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Bill Callahan – Royal Festival Hall, London 07/02/14

11 February 2014, 16:00 | Written by Thomas Hannan

I think – and this is a theory is based on the very slightest of evidence – that Bill Callahan might be enjoying himself up there. It’s not that he’s constantly cracking jokes or smiling or jumping around or singing songs that are particularly jolly. No, he’s not doing any of that (though I do count one joke). But there’s the definite impression being given off that we’re watching a man who is at peace.

Perhaps it’s a result of the confidence that comes with walking on stage to a packed, plush Festival Hall knowing that your newest material is arguably the best you’ve ever written (which, when you’ve spent 15 years having your work under the Smog moniker lauded as some of the finest in the U.S. alt-indie canon, is no mean feat)? And perhaps the fact that the audience seem largely in agreement bolsters Callahan somewhat, too – though there’s many a Smog die hard taking their seat tonight, anticipation seems to be highest for what form songs from last year’s impeccable Dream River might take.

Laughing Bill wastes no time in showing us, opening the set on two of that fine LP’s most glorious moments – the wry barroom musings of “The Sing” and gently driving groove of “Javelin Unlanding”. For the former, the place is deathly silent waiting to hear if Callahan’s enunciation of the words “beer” and “thank you” are going to contain as much blunt power as they do on the record (they do), whereas for the latter, it’s as if the entire South Bank is tapping its feet in unison. The South Bank is on side.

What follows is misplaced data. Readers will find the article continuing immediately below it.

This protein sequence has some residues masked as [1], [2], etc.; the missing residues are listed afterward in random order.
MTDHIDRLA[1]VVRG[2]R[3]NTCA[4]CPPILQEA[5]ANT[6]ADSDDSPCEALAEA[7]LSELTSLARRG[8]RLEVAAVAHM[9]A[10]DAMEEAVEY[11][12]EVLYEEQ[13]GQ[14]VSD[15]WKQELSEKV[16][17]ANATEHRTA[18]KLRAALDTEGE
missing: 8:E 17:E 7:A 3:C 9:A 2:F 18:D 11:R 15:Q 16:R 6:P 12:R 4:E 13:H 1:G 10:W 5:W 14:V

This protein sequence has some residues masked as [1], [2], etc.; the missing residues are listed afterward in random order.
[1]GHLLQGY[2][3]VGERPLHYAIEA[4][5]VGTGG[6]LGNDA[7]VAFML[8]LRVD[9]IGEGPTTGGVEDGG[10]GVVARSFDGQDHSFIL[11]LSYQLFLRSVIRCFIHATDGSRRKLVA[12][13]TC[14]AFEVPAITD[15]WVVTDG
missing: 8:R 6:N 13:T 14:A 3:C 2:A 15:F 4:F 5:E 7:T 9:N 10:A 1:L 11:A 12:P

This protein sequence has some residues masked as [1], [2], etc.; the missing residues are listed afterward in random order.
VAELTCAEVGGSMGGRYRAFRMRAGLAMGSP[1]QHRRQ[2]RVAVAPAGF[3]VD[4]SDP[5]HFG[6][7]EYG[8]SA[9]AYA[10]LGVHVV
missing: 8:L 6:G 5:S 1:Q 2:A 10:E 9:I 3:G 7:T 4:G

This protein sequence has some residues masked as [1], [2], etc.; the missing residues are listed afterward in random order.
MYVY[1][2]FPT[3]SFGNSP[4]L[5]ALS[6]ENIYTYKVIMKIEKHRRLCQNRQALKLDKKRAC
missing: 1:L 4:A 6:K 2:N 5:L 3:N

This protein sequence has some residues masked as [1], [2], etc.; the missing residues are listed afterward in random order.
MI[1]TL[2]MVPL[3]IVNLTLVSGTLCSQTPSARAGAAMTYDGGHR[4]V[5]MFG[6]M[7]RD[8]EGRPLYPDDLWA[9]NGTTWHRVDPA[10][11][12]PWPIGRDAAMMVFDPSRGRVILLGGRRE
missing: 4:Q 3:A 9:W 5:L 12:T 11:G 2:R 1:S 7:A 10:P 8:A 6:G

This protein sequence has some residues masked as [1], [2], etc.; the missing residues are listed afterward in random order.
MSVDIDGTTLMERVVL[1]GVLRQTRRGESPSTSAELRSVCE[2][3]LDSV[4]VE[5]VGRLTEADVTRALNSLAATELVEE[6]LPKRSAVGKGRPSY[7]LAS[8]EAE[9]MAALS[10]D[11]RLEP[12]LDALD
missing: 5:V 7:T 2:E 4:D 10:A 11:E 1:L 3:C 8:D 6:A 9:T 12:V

Knowing this, Bill seems to decide he can do whatever he wants, and is right in his assumption. Covers of Ray Charles’ “A Song For You” and Percy Mayfield’s “Send Me Someone To Love” aren’t at all incongruous when handled by this deftly talented band, a group so attuned to just what vehicle Callahan’s voice needs tonight that they have a knack of making every song sound like it could be an original.

Rather than racing through an array of back catalogue classics, the band are at ease enough to jam out the night’s preferred selections at length (often stretching them past the ten minute mark) and talented enough to take our attention with them for the ride (I’m entirely certain nobody would have minded at all if “America” never actually reached a conclusion). Live, Callahan’s is currently a sound with more squall to it than displayed his recent records, but nothing is done for the sake of indulgence, and thanks to this being one of the best buildings in the country to watch such music in, it sounds utterly immaculate.

There’s only one bona fide Smog classic on the set list tonight, that coming in the shape of “Dress Sexy At My Funeral”, a song to which I’m still not sure whether to laugh or cry. But it speaks volumes that the only thing people seem to miss is Dream River standout “Small Plane” – a song that isn’t even a year old. When in such fine form both in the flesh and on record, it’s tempting to suggest that Bill Callahan’s best work might yet be ahead of him, and almost scary to think quite how good that’s going to be.

Photo by Howard Melnyczuk. See the full gallery here.

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